Easter is a time for redemption, rebirth, and reflection. This year, that message carries even more meaning as we adapt to tremendous changes in response to the current pandemic. As public health officials and elected leaders race against the clock to avoid mass tragedy, one group of people – incarcerated people and corrections officers – must be considered an integral part of the conversation because they, their families and the community are in the direct path of the potential disaster.
Nearly 42,000 people live in Arizona state prisons – sentenced to serve time, but not sentenced to die. So far, two people incarcerated in Arizona prisons and at least three state corrections officers have tested positive for COVID-19. The Arizona Department of Corrections took some measures in response to the outbreak after an emergency motion was filed in an already long-standing lawsuit over inadequate prison healthcare. The department used to charge every incarcerated person for their own soap. Soap is now being given free. The department used to charge every inmate $4 to see a doctor. That fee has been waived for those experiencing flu-like symptoms. After a whistleblower complaint was filed from corrections officers who claimed they were being told they could not wear masks to protect themselves, the department started providing masks. And just this Wednesday, the governor decided to release three terminally ill inmates because of the virus.
Despite these precautions, families of incarcerated people say their loved ones are still having trouble getting soap, medical care and basic information about COVID-19. More must be done.
If the Arizona Department of Corrections continues to be reactive instead of proactive in its preparations for COVID-19, there will be a killing field in the prisons. Folks sentenced to just a few years will be handed down a death sentence, not from a jury or a judge but from sheer negligence.
So what are we suggesting? Reducing the prison population density is also one of the most effective ways to reduce the impact of an outbreak, given that it is impossible to safely social distance in overcrowded facilities. There are precedents and proven acts that can be taken to address this issue:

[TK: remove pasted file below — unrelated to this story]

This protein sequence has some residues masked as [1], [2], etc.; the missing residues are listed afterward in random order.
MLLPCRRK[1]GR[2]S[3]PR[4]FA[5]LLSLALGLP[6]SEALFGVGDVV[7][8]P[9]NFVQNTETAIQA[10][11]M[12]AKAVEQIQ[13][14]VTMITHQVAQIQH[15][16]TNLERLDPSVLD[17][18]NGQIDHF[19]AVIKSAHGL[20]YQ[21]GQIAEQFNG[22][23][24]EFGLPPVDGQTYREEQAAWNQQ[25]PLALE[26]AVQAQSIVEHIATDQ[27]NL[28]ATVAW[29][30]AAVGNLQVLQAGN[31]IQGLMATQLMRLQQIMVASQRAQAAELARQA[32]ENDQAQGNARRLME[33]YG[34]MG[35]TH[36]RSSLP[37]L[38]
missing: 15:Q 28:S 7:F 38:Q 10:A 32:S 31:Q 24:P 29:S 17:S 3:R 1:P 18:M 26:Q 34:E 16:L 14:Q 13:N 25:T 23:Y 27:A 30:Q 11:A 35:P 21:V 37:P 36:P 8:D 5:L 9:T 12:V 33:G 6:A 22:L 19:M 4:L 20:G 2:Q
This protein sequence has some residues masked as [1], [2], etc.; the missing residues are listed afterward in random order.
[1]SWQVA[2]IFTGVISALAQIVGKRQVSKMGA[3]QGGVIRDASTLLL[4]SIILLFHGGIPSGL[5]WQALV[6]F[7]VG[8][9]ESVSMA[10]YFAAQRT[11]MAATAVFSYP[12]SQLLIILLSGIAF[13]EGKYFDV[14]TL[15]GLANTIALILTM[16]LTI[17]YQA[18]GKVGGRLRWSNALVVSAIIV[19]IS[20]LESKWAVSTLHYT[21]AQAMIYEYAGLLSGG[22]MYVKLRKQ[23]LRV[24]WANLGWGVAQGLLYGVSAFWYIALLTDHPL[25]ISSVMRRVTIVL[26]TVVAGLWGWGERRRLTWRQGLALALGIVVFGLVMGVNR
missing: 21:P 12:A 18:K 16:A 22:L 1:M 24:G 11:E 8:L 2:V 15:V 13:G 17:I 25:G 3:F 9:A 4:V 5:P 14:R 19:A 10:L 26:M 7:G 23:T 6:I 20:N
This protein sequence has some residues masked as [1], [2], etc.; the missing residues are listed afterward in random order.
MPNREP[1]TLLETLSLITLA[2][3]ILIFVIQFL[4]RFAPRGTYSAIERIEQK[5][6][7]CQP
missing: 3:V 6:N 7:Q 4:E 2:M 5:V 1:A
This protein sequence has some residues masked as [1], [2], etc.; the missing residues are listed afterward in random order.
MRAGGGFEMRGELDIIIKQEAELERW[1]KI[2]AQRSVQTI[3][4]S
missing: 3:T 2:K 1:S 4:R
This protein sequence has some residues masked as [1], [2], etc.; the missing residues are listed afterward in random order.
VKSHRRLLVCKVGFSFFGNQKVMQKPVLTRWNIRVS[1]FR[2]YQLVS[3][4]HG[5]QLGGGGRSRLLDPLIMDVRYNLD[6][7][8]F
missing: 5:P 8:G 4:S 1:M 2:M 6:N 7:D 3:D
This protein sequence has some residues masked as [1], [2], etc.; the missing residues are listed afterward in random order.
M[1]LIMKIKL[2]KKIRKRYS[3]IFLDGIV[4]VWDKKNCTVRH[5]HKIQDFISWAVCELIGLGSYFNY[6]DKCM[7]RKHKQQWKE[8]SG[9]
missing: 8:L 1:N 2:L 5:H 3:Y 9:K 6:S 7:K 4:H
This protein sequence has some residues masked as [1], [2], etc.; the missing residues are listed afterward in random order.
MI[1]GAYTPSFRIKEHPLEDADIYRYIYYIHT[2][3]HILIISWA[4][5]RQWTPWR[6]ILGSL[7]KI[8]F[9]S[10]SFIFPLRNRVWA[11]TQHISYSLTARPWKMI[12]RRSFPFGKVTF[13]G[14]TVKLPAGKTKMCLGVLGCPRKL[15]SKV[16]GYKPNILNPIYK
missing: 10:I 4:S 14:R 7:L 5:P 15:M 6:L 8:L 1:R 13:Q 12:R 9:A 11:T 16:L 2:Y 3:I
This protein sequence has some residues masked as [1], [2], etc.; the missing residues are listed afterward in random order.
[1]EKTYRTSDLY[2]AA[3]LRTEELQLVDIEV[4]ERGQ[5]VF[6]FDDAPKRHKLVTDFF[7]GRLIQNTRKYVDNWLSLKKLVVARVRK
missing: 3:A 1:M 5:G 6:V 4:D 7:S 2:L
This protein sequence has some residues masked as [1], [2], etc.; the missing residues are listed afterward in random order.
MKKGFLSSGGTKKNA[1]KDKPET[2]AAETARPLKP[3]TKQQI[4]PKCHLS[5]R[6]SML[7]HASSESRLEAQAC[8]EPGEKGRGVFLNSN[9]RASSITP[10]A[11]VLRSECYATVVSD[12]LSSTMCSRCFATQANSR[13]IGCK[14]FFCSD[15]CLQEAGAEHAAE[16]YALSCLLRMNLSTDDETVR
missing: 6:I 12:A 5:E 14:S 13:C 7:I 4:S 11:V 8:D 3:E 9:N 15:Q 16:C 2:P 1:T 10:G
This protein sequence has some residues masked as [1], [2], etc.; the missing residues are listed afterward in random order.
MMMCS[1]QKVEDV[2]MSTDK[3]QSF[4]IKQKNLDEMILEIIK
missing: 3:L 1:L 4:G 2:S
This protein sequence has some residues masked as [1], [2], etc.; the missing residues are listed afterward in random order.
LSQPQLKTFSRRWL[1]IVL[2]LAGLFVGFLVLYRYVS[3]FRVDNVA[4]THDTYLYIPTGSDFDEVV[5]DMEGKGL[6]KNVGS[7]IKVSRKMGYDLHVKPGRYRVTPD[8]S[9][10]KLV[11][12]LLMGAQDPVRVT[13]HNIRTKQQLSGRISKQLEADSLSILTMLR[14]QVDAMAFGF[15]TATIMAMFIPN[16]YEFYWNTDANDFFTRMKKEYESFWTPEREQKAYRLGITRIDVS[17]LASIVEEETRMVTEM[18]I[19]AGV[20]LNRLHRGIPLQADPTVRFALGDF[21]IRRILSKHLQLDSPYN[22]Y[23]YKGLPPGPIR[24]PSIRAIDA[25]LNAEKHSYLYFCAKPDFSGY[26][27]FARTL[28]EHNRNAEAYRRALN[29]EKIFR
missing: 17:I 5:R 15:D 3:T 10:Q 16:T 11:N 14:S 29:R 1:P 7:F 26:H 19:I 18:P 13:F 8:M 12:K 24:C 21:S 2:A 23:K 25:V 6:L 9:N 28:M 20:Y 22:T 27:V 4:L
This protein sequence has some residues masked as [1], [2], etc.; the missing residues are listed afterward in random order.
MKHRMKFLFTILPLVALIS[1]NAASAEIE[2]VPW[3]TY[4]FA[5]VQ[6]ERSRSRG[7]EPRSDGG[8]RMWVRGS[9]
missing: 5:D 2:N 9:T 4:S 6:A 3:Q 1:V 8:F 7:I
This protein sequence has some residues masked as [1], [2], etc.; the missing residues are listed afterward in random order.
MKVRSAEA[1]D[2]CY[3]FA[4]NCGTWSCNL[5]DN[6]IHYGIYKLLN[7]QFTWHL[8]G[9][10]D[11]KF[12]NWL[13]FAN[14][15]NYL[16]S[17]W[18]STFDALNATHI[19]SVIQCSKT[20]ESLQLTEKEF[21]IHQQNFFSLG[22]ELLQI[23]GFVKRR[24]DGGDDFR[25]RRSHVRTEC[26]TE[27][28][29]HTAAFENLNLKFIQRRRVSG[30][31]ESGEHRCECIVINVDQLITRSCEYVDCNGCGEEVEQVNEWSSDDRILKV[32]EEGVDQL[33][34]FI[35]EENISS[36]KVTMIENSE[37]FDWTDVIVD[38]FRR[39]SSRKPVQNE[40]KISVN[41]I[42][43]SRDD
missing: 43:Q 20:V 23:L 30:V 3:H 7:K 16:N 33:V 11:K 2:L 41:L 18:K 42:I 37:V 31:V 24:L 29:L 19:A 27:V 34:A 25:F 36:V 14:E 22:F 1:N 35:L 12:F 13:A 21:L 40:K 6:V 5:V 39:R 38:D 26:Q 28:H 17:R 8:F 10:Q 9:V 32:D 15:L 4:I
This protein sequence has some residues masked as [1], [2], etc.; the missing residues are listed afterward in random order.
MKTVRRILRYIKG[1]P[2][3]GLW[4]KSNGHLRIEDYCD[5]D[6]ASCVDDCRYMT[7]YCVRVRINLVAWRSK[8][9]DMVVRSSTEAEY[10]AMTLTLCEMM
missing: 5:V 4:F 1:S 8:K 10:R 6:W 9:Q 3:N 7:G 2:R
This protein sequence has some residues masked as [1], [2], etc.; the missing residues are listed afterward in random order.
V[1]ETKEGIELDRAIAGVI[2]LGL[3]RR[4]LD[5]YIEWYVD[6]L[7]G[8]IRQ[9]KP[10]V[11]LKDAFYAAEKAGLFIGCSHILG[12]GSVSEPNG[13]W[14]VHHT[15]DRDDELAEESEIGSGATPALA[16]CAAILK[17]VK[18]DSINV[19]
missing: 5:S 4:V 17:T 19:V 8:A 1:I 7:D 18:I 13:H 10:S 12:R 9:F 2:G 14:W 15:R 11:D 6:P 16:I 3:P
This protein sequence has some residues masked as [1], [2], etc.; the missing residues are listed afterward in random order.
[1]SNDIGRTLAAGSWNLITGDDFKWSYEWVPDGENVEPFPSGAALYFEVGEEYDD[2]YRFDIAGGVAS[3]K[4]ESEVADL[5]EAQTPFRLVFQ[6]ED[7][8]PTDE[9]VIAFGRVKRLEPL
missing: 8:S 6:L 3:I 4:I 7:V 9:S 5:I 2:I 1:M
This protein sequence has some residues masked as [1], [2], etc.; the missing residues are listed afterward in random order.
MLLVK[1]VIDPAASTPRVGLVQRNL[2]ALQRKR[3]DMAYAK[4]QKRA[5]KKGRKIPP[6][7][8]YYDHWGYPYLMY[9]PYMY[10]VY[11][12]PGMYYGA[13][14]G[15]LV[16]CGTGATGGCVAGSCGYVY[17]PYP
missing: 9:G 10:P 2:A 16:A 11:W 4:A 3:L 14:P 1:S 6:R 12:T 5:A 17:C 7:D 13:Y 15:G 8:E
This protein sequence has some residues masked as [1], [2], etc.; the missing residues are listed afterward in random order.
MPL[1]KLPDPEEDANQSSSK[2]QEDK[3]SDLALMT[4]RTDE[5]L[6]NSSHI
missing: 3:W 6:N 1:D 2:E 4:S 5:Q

- Attorney General William Barr recently recommended that the federal Bureau of Prisons release people who are elderly or who have underlying health conditions to stop the spread of COVID-19. These individuals pose little risk to society and it is the just thing to bring them home and out of harm’s way.
- Governors of Ohio, Kentucky, and Illinois have followed the Attorney General’s lead and are taking steps to release people.
It is time for Gov. Doug Ducey to do the same. More than 12 percent of people in Arizona prisons are over the age of 55. Many others have serious underlying health conditions that make them more susceptible to the virus. Our governor has the power to issue an executive order and immediately bring those most vulnerable people home from prison in a way that will protect both public health and public safety. He has the power to show compassion and the true meaning of redemption and second chances.
Many letters from advocates of prison reform have reached the governor’s desk in the past weeks, and we were glad to hear on Wednesday that Gov. Ducey released three terminally ill inmates. But the governor can do what other forward-thinking governors have done: release those prisoners who are of no harm to public safety, but who may succumb to an outcome far greater than punishment for their crime would warrant.
It is not only the smart thing to do – it is the right thing to do. As we celebrate Easter this week, I urge my fellow Arizonans to reflect upon Hebrews 13:3 “Remember the prisoners, as though in prison with them, and those who are ill-treated, since you yourselves also are in the body.”
Dr. Warren Stewart is Chairperson of the African American Christian Clergy Coalition and Pastor Reginald Walton is Chair of Civic Engagement Committee of the African American Christian Clergy Coalition.